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Flow Calibration in BASINS

Compare Modeled and Observed Flow

    View Time Series Output:
  • Execute NPSM and graph the results for stream flow (RO variable).
  • Import USGS  daily historical streamflow measurements for the designated gage at USGS Historical Streamflow Site (output format: tab-delimited text & MM/DD/YYYY).
  • Initially compare full year in question under "Data Comparison" button of Postprocessor. The goal is to have annual simulated and observed flow values within 10% of each other, as well as coinciding peaks (see figure).
    Postprocessor Tips:
  • To rapidly zoom into a specific time period in the post processor, hold down Shift key, click the mouse on the new start point, drag the pointer to the end-point, and release the mouse before the Shift key.
  • To rapidly highlight a specific value range in the post processor, use the Ctrl key and the mouse to highlight the range of interest. Release the mouse before the Ctrl key to activate the change.
    Identify Potential Sources of Discrepancy:
  • Look for consistent annual, seasonal or storm event differences between simulated and observed flows.
  • Think about the land uses that dominate the watershed and consider how those might effect seasonal patterns.
  • Frozen ground and SNOW effects.
  • Identify potential gaps in precipitation data using either the Postprocessor’s Weather Station or the WDM Utility. Avoid changing precipitation data unless your sure its incomplete or incorrect.
  • Look for unaccounted flow diversions.
    Modify Data Editor Parameters:
  • Changes are made to the parameters within Data Editor based on known watershed characteristics, or from discrepancy patterns between simulated (NPSM) and observed (USGS) flow values. Consider using values from the HSPF Parameter Database that might more closely resemble the watershed in question.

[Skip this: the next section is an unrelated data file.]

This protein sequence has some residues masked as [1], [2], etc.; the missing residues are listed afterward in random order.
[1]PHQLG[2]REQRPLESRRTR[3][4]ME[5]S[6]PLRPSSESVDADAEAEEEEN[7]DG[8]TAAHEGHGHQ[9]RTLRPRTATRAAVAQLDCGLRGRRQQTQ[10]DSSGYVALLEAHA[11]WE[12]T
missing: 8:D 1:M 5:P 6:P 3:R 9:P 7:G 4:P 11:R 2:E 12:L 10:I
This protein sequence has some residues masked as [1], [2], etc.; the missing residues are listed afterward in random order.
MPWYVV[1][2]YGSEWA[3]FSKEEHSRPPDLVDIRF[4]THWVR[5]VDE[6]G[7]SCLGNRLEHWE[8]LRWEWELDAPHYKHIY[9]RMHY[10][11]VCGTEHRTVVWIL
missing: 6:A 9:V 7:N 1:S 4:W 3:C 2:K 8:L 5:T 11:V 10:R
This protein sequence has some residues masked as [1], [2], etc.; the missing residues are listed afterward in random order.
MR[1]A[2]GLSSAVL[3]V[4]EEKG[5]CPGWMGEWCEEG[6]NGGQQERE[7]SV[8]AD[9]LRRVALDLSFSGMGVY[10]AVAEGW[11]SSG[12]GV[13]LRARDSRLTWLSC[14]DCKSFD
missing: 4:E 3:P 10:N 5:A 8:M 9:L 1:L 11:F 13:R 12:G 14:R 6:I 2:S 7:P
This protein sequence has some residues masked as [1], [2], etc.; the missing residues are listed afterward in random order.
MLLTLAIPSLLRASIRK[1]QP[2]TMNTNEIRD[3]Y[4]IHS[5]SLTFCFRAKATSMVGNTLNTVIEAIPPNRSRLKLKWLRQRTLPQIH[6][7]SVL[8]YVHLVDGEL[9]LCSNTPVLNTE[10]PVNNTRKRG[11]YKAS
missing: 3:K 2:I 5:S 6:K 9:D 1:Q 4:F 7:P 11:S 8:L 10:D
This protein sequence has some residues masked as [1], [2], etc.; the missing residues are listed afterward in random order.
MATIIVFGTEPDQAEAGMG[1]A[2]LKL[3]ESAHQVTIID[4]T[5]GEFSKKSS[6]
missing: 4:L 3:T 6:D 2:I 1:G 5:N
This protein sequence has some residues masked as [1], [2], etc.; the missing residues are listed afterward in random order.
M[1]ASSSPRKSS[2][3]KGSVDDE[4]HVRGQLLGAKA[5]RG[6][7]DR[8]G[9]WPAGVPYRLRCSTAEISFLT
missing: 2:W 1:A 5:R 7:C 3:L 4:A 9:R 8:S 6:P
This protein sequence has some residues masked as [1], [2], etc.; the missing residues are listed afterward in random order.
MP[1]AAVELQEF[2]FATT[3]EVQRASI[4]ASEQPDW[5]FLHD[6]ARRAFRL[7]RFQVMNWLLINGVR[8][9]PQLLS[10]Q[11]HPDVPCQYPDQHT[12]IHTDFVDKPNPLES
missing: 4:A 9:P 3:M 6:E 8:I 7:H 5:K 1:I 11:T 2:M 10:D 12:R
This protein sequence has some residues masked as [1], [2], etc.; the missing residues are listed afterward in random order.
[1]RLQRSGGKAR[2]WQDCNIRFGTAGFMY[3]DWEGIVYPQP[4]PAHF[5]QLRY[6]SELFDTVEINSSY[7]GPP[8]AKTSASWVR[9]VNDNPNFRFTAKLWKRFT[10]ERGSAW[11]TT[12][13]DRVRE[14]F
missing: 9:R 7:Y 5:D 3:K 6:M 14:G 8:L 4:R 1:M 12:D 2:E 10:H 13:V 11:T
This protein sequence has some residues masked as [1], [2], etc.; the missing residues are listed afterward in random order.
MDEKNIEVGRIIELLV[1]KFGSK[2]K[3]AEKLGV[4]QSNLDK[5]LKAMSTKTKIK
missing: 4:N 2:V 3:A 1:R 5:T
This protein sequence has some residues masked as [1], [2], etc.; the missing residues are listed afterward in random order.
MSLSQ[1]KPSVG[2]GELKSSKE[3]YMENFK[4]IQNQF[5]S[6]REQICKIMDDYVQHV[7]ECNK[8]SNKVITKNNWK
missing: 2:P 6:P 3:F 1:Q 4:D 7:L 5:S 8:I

• Look for consistent annual, seasonal, storm, and high-low flow discrepancies.
  • Precipitation can only leave the watershed as runoff, underflow, evapotranspiration, or diversions.
  • Remember to assign each parameter change to all land uses! Also make sure new values are within the range of acceptable minimum and maximum values.
  • Most importantly, save often. There are two crucial areas to save.
    • It is important to regularly save the project itself in case the version being worked on becomes corrupted.
    • It is also helpful to save each output file generated after every parameter modification. This needs to be done manually in Windows Explorer. Under BASINS’ Modelout, go into the folder that contains your project and then into the Reaches folder. Inside will be a file that begins with “R0_” (see figure). You must keep the three number extension, but change the eight digits on the left to reflect your modifications. Each output run will add a new file exactly the same as the original (usually they just overwrite each other), and those can be labeled similarly. To bring any of these output files into the Postprocessor, use the NPSM Data button.
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